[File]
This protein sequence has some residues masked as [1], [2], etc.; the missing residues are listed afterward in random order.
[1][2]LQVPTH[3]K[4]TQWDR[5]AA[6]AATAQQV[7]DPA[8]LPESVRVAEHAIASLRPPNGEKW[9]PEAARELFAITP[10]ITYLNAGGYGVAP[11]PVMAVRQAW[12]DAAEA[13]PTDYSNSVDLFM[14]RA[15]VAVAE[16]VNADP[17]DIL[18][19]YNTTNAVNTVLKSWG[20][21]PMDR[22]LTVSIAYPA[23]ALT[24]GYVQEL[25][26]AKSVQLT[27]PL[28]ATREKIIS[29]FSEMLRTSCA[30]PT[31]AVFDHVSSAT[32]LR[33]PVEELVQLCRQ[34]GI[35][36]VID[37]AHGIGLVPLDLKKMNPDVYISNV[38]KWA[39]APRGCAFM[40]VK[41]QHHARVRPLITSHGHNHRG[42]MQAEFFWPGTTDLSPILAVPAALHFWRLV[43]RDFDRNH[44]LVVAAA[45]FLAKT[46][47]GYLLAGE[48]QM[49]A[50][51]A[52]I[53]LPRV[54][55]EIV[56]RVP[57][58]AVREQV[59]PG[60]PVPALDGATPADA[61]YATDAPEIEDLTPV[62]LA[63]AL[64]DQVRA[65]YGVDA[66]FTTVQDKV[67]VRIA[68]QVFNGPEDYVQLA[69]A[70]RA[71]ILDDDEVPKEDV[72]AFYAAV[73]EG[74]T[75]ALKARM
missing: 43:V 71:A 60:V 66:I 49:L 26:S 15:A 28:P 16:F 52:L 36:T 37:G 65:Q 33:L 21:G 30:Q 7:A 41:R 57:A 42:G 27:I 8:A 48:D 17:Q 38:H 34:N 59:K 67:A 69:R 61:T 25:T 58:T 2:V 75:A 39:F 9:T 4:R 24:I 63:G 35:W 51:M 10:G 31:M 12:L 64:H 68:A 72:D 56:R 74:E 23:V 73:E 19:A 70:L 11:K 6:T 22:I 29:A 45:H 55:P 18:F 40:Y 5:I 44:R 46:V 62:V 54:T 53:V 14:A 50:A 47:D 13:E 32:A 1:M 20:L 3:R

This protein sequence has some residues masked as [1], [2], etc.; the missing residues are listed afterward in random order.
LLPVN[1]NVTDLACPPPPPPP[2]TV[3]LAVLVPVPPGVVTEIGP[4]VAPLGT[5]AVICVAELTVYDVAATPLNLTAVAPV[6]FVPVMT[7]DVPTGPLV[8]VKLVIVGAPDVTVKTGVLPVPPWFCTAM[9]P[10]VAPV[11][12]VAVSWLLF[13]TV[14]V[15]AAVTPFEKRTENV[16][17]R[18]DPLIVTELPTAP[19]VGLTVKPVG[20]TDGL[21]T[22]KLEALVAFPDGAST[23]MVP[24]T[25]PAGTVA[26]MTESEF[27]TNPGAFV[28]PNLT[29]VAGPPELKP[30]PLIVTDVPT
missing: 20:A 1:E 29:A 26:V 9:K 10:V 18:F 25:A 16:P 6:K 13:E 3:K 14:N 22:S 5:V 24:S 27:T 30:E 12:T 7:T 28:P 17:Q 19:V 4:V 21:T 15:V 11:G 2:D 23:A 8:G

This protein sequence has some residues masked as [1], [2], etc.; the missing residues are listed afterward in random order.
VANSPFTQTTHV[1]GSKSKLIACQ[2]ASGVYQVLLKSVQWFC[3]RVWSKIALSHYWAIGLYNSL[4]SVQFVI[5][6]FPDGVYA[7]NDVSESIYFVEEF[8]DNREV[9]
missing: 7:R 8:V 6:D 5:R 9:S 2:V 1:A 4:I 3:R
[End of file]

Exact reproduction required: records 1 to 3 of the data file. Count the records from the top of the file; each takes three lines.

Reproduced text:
This protein sequence has some residues masked as [1], [2], etc.; the missing residues are listed afterward in random order.
[1][2]LQVPTH[3]K[4]TQWDR[5]AA[6]AATAQQV[7]DPA[8]LPESVRVAEHAIASLRPPNGEKW[9]PEAARELFAITP[10]ITYLNAGGYGVAP[11]PVMAVRQAW[12]DAAEA[13]PTDYSNSVDLFM[14]RA[15]VAVAE[16]VNADP[17]DIL[18][19]YNTTNAVNTVLKSWG[20][21]PMDR[22]LTVSIAYPA[23]ALT[24]GYVQEL[25][26]AKSVQLT[27]PL[28]ATREKIIS[29]FSEMLRTSCA[30]PT[31]AVFDHVSSAT[32]LR[33]PVEELVQLCRQ[34]GI[35][36]VID[37]AHGIGLVPLDLKKMNPDVYISNV[38]KWA[39]APRGCAFM[40]VK[41]QHHARVRPLITSHGHNHRG[42]MQAEFFWPGTTDLSPILAVPAALHFWRLV[43]RDFDRNH[44]LVVAAA[45]FLAKT[46][47]GYLLAGE[48]QM[49]A[50][51]A[52]I[53]LPRV[54][55]EIV[56]RVP[57][58]AVREQV[59]PG[60]PVPALDGATPADA[61]YATDAPEIEDLTPV[62]LA[63]AL[64]DQVRA[65]YGVDA[66]FTTVQDKV[67]VRIA[68]QVFNGPEDYVQLA[69]A[70]RA[71]ILDDDEVPKEDV[72]AFYAAV[73]EG[74]T[75]ALKARM
missing: 43:V 71:A 60:V 66:I 49:L 26:S 15:A 28:P 16:F 52:L 36:T 37:G 65:Q 33:L 21:G 30:Q 7:A 41:R 57:A 42:G 27:I 8:A 48:D 17:Q 38:H 34:N 59:K 67:A 69:R 61:T 25:T 58:T 2:V 75:A 39:F 9:T 4:R 24:I 63:G 35:W 51:M 10:G 31:M 12:L 64:H 68:A 72:D 56:R 74:E 23:V 73:E 19:A 70:L 11:K 6:T 22:I 29:A 45:H 55:P 18:F 40:Y 5:I 44:R 46:V 62:V 54:T 53:V 14:A 50:A 47:D 13:E 32:A 1:M 20:L 3:R

This protein sequence has some residues masked as [1], [2], etc.; the missing residues are listed afterward in random order.
LLPVN[1]NVTDLACPPPPPPP[2]TV[3]LAVLVPVPPGVVTEIGP[4]VAPLGT[5]AVICVAELTVYDVAATPLNLTAVAPV[6]FVPVMT[7]DVPTGPLV[8]VKLVIVGAPDVTVKTGVLPVPPWFCTAM[9]P[10]VAPV[11][12]VAVSWLLF[13]TV[14]V[15]AAVTPFEKRTENV[16][17]R[18]DPLIVTELPTAP[19]VGLTVKPVG[20]TDGL[21]T[22]KLEALVAFPDGAST[23]MVP[24]T[25]PAGTVA[26]MTESEF[27]TNPGAFV[28]PNLT[29]VAGPPELKP[30]PLIVTDVPT
missing: 20:A 1:E 29:A 26:V 9:K 10:V 18:F 25:A 16:P 6:K 13:E 3:K 14:N 22:S 5:V 24:S 27:T 30:E 12:T 7:T 28:P 17:Q 19:V 4:V 21:T 15:V 11:G 2:D 23:A 8:G

This protein sequence has some residues masked as [1], [2], etc.; the missing residues are listed afterward in random order.
VANSPFTQTTHV[1]GSKSKLIACQ[2]ASGVYQVLLKSVQWFC[3]RVWSKIALSHYWAIGLYNSL[4]SVQFVI[5][6]FPDGVYA[7]NDVSESIYFVEEF[8]DNREV[9]
missing: 7:R 8:V 6:D 5:R 9:S 2:V 1:A 4:I 3:R